Embed this infographic on your site or blog
Home Field Advantage: Which NFL Teams Win The Big Game Of Homes
It’s every fan’s dream: a home right on the doorstep of their favorite football team. But which cities are the most favorable for hardcore fans? Sure, there’s the price of the home itself, but there’s so much more to it: the stadium, the cost of tickets and how much home your money will buy you. Here we take a look at what it takes to call the red zone your home.
Paying Up for Pigskin Proximity:
Just like every team is unique, so are the prices a fan might pay to live in the shadow of his or her local stadium. One driving force in the market is the increasing trend for team owners to build their new stadiums right in the heart of a city instead of on the outskirts, which means that prime real estate is truly at a premium. Also, it never hurts if your team happens to be a perennial favorite, like the Denver Broncos, which tops our list:
- $2 million+: Oakland, Tennessee, Denver and Minnesota
- $1.5-$2 million: New Orleans, San Diego and Cleveland
- $1-$1.5 million: Pittsburgh, San Francisco, New York Giants, New York Jets, and Seattle
- $500,000-$1 million: Cincinnati, Baltimore, Tampa, Detroit, St. Louis*, Atlanta, Indianapolis, New England, Carolina, Chicago, and Houston
- Less than $500,000: Philadelphia, Arizona, Jacksonville, Green Bay, Washington, Buffalo, Miami, Dallas, and Kansas City
* The St. Louis Rams will officially be relocated to Los Angeles for the 2016-17 NFL season.
If it’s a deal you’re looking for, there are still plenty of places where a home within two miles of your local stadium can be had for a relative pittance. Best of all, you don’t even necessarily have to suffer a losing record just to save some money. Even the league-leading 15-1 Carolina Panthers fall comfortably in our list of affordable locales!
- $50,000 or less: Pittsburgh, Kansas City, Cincinnati, Detroit and Atlanta
- $50,000-$75,000: Philadelphia, Baltimore, Dallas, Miami, Green Bay and Carolina
- $75,000-$100,000: Houston, Jacksonville, Buffalo, Washington, Cleveland, Chicago, and Denver
- $100,000-$150,000: New England, Tampa, Minnesota, New Orleans, San Francisco, Arizona, and Indianapolis
- $150,000-$200,000: San Diego and Tennessee
- $200,000+: Seattle, Oakland, New York Giants, and New York Jets
Value for Your Money:
The total price of a home is just part of the equation. Like any good armchair manager knows, it’s about how much value you can extract for your hard-spent dollars. For us, a good indicator is how much you’ll be spending per square foot.
Lowest: Like a player who outperforms his pay grade, Detroit offers the most value for your money with a stunningly low price of $14 a square foot.
Highest: Tennessee has some of the most expensive space, at an eye-watering $1,160 a square foot.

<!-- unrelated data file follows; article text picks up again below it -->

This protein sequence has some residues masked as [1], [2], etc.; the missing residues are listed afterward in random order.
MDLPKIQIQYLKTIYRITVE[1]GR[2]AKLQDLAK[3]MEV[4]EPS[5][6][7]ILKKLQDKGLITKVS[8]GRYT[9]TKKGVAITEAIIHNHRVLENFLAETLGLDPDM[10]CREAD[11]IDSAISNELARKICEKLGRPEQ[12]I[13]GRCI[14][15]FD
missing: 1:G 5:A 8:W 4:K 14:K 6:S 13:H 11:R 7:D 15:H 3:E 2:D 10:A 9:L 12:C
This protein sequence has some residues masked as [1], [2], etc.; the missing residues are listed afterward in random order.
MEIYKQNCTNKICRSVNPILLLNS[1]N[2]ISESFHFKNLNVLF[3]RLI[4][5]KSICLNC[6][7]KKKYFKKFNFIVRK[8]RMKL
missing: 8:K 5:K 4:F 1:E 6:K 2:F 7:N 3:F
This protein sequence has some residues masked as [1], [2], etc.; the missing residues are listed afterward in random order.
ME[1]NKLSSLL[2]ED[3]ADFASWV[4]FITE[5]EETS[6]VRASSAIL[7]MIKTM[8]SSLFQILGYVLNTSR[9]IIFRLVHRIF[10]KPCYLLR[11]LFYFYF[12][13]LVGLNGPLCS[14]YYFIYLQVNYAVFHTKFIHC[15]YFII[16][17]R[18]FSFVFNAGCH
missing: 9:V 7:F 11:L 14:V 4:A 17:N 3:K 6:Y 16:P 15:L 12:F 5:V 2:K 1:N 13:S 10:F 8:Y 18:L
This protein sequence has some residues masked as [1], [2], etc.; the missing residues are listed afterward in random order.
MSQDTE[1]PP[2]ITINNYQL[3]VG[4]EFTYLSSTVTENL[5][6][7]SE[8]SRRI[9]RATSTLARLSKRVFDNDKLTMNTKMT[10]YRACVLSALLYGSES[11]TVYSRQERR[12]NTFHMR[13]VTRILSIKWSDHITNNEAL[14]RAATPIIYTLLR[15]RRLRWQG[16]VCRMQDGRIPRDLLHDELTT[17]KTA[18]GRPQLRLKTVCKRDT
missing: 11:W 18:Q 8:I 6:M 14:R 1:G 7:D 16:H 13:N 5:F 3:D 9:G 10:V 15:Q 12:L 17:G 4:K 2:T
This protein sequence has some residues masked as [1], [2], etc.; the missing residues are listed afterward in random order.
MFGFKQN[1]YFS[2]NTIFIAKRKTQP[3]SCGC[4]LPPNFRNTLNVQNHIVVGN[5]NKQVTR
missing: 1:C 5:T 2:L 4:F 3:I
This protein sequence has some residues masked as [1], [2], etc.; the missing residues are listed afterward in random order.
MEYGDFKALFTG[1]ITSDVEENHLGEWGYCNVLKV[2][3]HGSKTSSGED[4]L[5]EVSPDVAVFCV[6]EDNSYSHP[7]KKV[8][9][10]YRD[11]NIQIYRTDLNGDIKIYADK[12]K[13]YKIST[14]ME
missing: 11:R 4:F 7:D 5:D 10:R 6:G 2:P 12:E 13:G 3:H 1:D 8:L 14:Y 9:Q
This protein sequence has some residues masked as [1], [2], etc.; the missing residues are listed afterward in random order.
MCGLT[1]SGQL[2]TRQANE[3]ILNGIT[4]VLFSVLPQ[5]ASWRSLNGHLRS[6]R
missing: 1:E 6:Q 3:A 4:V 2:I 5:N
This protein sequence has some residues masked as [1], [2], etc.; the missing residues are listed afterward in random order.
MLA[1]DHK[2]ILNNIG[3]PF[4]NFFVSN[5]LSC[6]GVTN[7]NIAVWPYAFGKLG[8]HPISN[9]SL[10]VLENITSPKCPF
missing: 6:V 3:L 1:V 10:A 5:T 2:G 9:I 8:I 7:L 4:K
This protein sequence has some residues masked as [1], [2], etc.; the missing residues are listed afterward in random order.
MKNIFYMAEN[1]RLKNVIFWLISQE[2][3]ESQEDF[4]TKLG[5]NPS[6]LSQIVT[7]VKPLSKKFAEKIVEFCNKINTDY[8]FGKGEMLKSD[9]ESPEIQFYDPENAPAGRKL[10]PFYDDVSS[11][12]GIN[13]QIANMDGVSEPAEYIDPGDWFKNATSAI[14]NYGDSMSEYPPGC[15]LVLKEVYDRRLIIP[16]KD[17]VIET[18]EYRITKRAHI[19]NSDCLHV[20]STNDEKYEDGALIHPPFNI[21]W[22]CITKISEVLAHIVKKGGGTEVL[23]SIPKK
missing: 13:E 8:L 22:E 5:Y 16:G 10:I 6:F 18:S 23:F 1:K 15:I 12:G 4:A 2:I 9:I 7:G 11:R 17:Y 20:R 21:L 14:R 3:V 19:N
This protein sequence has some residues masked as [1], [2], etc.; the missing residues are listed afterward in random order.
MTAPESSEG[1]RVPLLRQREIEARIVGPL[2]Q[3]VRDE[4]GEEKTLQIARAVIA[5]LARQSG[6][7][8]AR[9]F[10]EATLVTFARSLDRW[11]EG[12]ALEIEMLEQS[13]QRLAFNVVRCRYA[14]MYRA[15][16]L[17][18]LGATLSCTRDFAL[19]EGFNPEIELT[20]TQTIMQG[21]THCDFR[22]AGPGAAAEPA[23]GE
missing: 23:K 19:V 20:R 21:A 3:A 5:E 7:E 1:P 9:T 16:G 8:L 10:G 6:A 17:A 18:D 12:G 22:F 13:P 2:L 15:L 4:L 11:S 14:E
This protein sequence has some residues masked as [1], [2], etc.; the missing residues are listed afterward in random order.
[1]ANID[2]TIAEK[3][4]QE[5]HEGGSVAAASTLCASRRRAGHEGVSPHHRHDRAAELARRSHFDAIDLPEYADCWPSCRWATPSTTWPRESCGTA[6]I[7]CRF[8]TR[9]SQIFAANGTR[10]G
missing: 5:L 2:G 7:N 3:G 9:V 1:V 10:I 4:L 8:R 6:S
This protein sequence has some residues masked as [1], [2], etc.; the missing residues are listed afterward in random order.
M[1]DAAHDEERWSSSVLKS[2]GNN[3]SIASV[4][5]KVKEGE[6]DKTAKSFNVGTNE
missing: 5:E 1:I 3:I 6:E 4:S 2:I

Just like our homes, NFL stadiums come in all shapes and sizes with all kinds of extra features added to attract fans. In a classic case of “keeping up with the Joneses,” NFL owners are practically in a race to build some of the most elaborate, expensive stadiums we’ve ever seen. For the fans, this means that if you’re thinking about settling in a particular locale, you can enjoy the benefits of a state-of-the-art facility.
- U.S. Bank Stadium in Minneapolis, Minnesota, is slated to be finished in 2016.
- The Falcons will officially move into Mercedes-Benz Stadium in Atlanta for the 2017 season.
- Though it’s largely still to be determined, the Rams’ big move to Los Angeles means that after a 2016 season played in the LA Coliseum, Hollywood will be building what’s sure to be a stunning new stadium.
If you count your team as your neighbor, you’re probably going to want to pick up some season tickets. If that’s the case, it pays to consider just how long you might be waiting and how much those tickets might be worth.
If you’re a fan of the (potentially) 2016 champion Denver Broncos, you might want to know that currently their season ticket waiting list contains about 63,000 people ahead of you. Given that tickets are only made available when someone else gives theirs up, it’s not unlikely that you might be watching one of Peyton Manning’s grandkids play quarterback.
If it’s the Carolina Panthers you’re cheering for, then luck might be on your side. Season tickets can be had immediately, but you will have to suffer their unique system of seat licenses, which act almost like a renter’s damage deposit, ensuring a fan’s commitment to ponying up for their tickets.
Big Game Cities:
For every football fan, the holy grail of games is surely the championship. Even if your team doesn’t play, the atmosphere and excitement that grips the host city is the kind of once-in-a-lifetime experience that most can only dream about. If you’re lucky enough to live in one of these cities, you’ll be able to enjoy the big show right in your own backyard (even if your team doesn’t get to play).
- 2016 San Francisco
- 2017 Houston
- 2018 Minneapolis
In the end, the world of gridiron real estate holds true to that time-honored maxim of ”location, location, location.” For die-hard fans, there’s only ever going to be one place you could see yourself living in, and that’s next door to the best neighbor a football fan could have: your team.